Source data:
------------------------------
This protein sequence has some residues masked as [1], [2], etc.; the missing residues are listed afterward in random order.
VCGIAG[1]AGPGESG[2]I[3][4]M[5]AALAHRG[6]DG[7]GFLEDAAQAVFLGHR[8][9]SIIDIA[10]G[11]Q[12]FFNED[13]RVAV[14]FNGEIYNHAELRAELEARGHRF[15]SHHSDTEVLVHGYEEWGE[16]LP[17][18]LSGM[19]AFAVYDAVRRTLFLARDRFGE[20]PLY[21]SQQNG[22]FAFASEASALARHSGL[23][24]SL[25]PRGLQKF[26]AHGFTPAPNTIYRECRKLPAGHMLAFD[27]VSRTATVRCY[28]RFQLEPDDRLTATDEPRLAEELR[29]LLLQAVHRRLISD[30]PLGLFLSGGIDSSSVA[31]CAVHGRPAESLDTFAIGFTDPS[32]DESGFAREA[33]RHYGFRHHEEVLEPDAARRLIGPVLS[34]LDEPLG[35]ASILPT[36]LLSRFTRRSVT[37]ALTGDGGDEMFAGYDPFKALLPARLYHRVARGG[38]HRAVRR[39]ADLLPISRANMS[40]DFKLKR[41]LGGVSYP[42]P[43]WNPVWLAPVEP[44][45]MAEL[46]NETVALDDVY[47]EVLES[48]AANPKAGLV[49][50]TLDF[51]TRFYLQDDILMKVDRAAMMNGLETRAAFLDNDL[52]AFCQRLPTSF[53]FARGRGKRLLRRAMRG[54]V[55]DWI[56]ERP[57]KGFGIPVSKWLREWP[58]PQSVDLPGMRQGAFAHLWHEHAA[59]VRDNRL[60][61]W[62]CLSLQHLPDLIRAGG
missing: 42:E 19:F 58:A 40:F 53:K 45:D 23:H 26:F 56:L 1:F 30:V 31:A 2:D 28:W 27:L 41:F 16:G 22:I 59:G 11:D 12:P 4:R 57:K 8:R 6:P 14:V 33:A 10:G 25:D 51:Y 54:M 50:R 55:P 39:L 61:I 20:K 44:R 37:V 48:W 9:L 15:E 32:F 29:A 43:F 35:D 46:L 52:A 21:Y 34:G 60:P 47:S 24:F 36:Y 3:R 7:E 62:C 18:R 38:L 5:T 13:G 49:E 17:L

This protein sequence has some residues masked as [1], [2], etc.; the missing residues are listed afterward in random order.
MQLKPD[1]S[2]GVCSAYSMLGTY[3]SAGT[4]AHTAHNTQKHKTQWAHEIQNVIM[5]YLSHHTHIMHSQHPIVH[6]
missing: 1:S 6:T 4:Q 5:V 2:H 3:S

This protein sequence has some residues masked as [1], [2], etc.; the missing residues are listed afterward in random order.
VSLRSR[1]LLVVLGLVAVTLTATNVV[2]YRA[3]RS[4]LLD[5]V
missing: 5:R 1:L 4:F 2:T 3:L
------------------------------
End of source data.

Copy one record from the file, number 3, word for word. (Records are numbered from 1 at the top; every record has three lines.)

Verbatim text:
This protein sequence has some residues masked as [1], [2], etc.; the missing residues are listed afterward in random order.
VSLRSR[1]LLVVLGLVAVTLTATNVV[2]YRA[3]RS[4]LLD[5]V
missing: 5:R 1:L 4:F 2:T 3:L